Or End Up on the Wrong Side of Eschatology
by Anthony Esolen
One day, said St. Jerome, the world awoke and groaned to find itself half Arian. It was the reasonable position of the time, bearing all the marks of historical inevitability. It shrugged away the most challenging points of Christology, for if Christ was but a creature, a Platonic demiurge, we need not puzzle our minds over how God might be both one and three. We need not be stunned into reverence by the words, "The Word was made flesh, and dwelt among us," since the Word was, in a sense, already "flesh."
Arianism was an easy slide. Most of the bishops leaned that way; it was the way of the well-stuffed. But Athanasius rose up contra mundum, the single-minded saint whom his opponents derided and often exiled for his bigotry. Athanasius was on the wrong side of "history." Good for him; Christians must always so station themselves. Our Lord was murdered on Calvary by the great dead historical hulk called the Roman Empire.
Praise God for the Mule
Chesterton noted with his usual acuity that people who sneer at the Arian controversy—battles over a diphthong, said Gibbon—do not know what was at stake. If we believe that "God is love," not that God happens to favor us, but that in his inner life God is himself love, we owe that belief to the inflexible fidelity of Athanasius. The Christian faith could and did baptize much of the ancient pagan world. The rider upon the racing horse can lean in one direction and then in another. But sometimes a failure of the breadth of a hair can be fatal. There is no such thing as a little bit of adultery or apostasy. An innocent man's life cannot be sacred on every day of the year but one. To give up the Trinity is to give up Christ, and to give up Christ is to give up all. We might as well worship the unapproachable deity whom Chesterton called "the lonely god of Omar."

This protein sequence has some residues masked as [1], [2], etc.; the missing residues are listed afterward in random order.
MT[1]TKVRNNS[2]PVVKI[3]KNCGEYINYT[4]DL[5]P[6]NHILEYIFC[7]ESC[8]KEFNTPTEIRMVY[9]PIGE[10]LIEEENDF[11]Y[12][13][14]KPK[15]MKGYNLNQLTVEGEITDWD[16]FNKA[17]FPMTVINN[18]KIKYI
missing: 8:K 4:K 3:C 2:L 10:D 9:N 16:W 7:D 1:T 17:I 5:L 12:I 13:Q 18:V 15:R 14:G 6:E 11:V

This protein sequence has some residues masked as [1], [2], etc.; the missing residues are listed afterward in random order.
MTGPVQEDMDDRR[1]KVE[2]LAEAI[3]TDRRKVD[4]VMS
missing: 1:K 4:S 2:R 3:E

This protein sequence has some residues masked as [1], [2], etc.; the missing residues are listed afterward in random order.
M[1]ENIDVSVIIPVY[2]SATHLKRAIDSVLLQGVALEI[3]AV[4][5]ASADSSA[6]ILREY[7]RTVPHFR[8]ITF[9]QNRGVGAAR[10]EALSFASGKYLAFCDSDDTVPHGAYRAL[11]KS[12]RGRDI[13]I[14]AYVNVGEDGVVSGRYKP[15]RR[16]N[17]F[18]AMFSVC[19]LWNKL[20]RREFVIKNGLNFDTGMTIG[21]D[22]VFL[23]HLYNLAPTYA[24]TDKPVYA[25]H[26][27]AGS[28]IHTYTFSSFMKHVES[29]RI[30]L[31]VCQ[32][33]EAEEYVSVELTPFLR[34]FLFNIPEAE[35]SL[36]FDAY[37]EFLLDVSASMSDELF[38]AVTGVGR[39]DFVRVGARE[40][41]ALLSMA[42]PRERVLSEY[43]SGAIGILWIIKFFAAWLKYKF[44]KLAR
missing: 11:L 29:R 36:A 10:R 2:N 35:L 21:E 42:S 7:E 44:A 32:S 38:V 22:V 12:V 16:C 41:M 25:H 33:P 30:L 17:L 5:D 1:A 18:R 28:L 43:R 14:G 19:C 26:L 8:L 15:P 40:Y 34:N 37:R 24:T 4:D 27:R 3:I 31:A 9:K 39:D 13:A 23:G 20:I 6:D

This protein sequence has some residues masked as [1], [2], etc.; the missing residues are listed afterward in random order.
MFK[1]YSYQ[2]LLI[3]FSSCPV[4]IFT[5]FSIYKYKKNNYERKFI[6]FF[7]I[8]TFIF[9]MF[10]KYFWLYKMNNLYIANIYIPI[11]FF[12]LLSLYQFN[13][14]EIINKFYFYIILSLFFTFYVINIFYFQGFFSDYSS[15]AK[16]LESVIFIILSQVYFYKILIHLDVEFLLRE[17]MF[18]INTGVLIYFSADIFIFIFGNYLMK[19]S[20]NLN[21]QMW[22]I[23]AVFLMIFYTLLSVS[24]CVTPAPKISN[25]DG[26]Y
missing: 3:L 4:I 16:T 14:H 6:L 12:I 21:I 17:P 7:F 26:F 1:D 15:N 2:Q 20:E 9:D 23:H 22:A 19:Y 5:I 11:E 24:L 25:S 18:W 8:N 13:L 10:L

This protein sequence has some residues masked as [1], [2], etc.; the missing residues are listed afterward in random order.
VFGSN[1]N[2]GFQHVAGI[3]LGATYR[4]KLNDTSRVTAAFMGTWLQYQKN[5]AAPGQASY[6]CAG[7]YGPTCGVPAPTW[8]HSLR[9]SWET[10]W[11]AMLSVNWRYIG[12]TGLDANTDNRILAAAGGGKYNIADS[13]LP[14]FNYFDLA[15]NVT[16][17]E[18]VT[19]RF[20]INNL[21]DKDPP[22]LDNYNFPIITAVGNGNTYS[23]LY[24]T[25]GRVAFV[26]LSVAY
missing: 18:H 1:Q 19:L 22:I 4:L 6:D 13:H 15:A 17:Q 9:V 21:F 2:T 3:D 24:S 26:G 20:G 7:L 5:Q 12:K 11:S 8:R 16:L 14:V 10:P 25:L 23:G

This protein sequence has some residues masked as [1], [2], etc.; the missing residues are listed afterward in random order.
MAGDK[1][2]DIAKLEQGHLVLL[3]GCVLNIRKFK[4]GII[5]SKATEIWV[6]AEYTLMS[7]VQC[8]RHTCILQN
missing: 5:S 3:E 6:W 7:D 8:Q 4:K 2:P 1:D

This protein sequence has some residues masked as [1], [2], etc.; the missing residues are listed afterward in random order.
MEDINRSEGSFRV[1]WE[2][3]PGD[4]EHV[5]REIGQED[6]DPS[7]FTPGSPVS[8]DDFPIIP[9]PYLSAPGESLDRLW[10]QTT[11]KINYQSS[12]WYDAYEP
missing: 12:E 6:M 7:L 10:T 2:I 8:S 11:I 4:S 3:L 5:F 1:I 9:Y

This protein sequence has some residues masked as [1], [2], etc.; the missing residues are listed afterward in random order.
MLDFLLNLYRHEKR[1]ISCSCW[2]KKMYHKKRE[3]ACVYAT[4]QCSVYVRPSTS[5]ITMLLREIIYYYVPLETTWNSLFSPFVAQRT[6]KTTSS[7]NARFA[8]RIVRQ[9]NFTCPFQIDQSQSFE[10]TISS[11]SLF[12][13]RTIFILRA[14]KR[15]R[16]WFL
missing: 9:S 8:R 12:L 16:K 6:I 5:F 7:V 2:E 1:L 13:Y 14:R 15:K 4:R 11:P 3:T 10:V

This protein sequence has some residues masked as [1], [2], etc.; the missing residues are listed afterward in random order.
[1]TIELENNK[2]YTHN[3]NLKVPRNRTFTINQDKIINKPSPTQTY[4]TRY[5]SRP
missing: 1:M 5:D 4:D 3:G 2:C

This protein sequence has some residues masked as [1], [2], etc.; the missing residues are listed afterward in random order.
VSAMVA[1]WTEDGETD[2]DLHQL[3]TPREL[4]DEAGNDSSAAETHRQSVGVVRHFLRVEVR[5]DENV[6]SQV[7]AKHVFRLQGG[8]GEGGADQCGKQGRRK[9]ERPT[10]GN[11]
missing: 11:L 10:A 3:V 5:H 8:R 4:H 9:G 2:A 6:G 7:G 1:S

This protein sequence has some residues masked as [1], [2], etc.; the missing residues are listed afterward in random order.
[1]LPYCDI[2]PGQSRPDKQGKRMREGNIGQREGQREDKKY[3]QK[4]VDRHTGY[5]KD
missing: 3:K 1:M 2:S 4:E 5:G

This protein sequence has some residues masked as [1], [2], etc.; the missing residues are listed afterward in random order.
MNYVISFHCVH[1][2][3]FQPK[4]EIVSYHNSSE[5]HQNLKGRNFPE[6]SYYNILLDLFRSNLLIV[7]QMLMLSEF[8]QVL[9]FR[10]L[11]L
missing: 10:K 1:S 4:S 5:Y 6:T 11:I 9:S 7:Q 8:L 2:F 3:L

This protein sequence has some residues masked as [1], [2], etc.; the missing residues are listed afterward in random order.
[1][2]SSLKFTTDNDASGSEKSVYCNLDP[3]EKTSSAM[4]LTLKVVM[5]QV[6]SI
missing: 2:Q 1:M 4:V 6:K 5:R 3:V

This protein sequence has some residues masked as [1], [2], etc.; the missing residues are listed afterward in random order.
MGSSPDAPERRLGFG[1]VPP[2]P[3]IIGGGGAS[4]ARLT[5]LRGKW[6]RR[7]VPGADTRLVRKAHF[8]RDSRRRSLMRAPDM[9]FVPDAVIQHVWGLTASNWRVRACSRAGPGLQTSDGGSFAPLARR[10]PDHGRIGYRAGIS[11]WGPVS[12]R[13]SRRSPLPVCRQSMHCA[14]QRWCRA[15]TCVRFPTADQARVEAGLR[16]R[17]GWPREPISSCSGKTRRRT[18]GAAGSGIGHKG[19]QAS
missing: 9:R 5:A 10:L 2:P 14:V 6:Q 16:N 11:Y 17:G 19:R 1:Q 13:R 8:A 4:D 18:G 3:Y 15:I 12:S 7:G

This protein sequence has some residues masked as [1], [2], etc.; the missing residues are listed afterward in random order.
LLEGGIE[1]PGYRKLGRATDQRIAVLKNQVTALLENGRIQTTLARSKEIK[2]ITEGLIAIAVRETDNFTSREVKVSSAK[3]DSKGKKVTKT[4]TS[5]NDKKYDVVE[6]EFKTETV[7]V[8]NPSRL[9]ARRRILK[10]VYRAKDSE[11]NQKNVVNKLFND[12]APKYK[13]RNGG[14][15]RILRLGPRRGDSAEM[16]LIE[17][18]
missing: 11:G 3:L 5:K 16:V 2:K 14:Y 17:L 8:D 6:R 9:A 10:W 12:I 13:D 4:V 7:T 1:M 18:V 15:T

If Athanasius was mulish, let's praise the Lord for the mule, who knows what he must not do and who will not do it—who will sooner starve where he stands than move one inch. We may never budge one inch on what is essential. We will not tell a lie, even to please the world and win us the accolades of faculty bishops and historians everywhere. We will not move.
In our day, the issue is not Christology. We're not so sophisticated in our heresies. The issue is sex. We're encouraged to pretend that the child-making act is not essentially ordered to child-making. We must pretend that it's only the friction of erogenous flesh. We must pretend that a man can be made into a woman by a saw and a trowel, and a woman into a man by pinning the tail on the donkey, or by just thinking it is so. We must pretend that a child in the womb is just some stuff or other. We must pretend that boys and girls do not deserve a married father and mother, promised to one another for life. If we are Christian, we must say to Christ, "Thus far and no farther! You can have all the world, but these few inches are mine."
Demands of the New Religion